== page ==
One thing that we hate when making rice, especially risotto, is how you can never seem to make the exact amount needed. There is either too little or too much, the latter being the most common of the two.
With risotto, this is especially frustrating as it is a very long cooking process that constantly needs to be stirred. If you turn your back for a few seconds, the whole pot could be ruined.
The biggest solution would be to freeze it, but is that even possible?
Can you freeze risotto? You can freeze risotto, but not everyone will be satisfied with the resulting change in texture and freshness. Risotto can become harder during the freezing and defrosting process, but it will be safe to eat. If you do not like this texture you can turn frozen risotto into arrancini, a bake, or another dish.
In this article, we will briefly look at what risotto is in order to breakdown exactly how to freeze different kinds of this yummy dish. We will also have a look at different ways to use leftover risotto if you don’t want to freeze it.
What is Risotto?
Risotto is an Italian dish that is made by slowly simmering risotto rice (medium or short grain) in broth until it reaches a creamy consistency. Other ingredients in a traditional (plain) risotto include butter-sautéed onions, seasonings and grated parmesan.
Virtually any risotto can also make an amazing accompaniment to many dishes including stews, salads, bakes, and much more. It is extremely versatile and an absolute must-have dish in your home if it isn’t already.
By using a basic recipe, you can create many different dinners with a variety of flavor profiles such as making a mushroom risotto, seafood risotto or roast vegetable risotto. There aren’t any rules regarding flavors, as long as it compliments each other.
Risotto can also come in various shapes other than the traditional rice form. Arancini (risotto balls) are cooked risotto that has been reduced to achieve a perfect pliable consistency.
The rice is then cooled completely and rolled into bite-sized pieces. Some balls are enclosed around a piece of cheese. The balls are then crumbed with fine bread crumbs and deep-fried until golden brown and crispy. They make great appetizers with almost any dipping sauce.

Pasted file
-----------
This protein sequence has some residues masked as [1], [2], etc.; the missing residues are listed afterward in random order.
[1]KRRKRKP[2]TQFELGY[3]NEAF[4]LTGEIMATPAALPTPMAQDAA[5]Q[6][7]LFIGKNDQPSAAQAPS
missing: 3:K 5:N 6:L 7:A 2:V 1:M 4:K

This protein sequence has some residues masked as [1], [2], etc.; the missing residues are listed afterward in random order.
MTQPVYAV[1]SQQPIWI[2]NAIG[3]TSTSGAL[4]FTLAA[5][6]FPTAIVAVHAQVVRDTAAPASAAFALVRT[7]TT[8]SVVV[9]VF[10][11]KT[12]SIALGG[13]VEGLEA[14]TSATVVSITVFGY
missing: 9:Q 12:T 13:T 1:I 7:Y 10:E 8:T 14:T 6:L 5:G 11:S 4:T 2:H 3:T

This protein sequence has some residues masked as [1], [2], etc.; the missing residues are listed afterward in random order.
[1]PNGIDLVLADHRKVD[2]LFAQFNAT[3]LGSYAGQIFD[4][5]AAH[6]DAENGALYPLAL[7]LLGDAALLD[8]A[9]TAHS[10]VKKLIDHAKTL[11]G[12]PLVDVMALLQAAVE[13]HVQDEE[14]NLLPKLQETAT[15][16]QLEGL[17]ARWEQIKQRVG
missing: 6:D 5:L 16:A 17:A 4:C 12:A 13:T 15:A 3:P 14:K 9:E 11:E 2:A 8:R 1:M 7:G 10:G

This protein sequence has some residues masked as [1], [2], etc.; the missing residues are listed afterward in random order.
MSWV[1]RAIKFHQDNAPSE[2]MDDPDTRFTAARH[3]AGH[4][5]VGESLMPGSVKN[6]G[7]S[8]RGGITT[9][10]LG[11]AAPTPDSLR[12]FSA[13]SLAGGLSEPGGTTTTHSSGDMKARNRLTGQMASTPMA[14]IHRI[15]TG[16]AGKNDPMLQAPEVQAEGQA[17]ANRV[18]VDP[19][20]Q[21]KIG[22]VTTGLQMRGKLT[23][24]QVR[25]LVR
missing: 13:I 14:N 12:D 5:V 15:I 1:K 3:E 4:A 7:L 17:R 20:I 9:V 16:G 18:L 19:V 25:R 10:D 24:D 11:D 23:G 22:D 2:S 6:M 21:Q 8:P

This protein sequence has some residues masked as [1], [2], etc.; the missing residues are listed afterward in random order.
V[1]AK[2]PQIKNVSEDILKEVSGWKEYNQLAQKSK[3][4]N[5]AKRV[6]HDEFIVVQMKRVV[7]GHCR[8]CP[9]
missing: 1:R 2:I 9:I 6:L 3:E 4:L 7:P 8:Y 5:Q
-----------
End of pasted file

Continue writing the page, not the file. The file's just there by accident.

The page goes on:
You do not always have to use rice as the main ingredient in risotto. Trends have shown us many other ingredients we can use to make risotto including farro, lentils or barley. Some people even use cauliflower or zucchini instead!
How to Store Risotto
Risotto is definitely at its best when it is still fresh. Fresh risotto should have a creamy, moist and almost smooth consistency with very prominent flavors coming through.
However, as we said, it is so difficult to make the correct amount. Luckily, risotto is a dish that keeps relatively well in the refrigerator for a couple of days.
Left-over risotto must be stored in an airtight plastic or glass container in the refrigerator. Do not use a metal container as the risotto will absorb metallic flavors and the metal will also impart a grey-ish color.
Because risotto is a type of rice, it can be very hazardous when stored at room temperature after it has been cooked. Spores can grow into bacteria and produce dangerous toxins that can cause severe vomiting or diarrhea.
If you are making risotto in advanced, it is very important to follow these rules with regards to storing in the refrigerator:
- Immediately after the risotto has stopped steaming, place it into the refrigerator.
- Do not cover the container with a lid. Rather wrap the container with saran or plastic wrap and poke a few holes in the top. This will allow the risotto to cool down further without it becoming too dry from the fridge or hazardous.
- Once the risotto has completely cooled, you can place the lid back on the container.
- Store it in an area where there are no ingredients (like onions or garlic) that produce strong odors.
- You can place a label on the container to help you remember when the risotto was made and when it should be used.
Plain risotto (a traditional recipe without other flavorings) will last for around 5 days before becoming a health risk.
Any risotto that contains other ingredients such as meat or vegetables can also be stored but shouldn’t be kept as long as plain risotto. These ingredients also have the potential to create bacteria and go rancid. Keep this type of risotto for a maximum of 3 days in the refrigerator.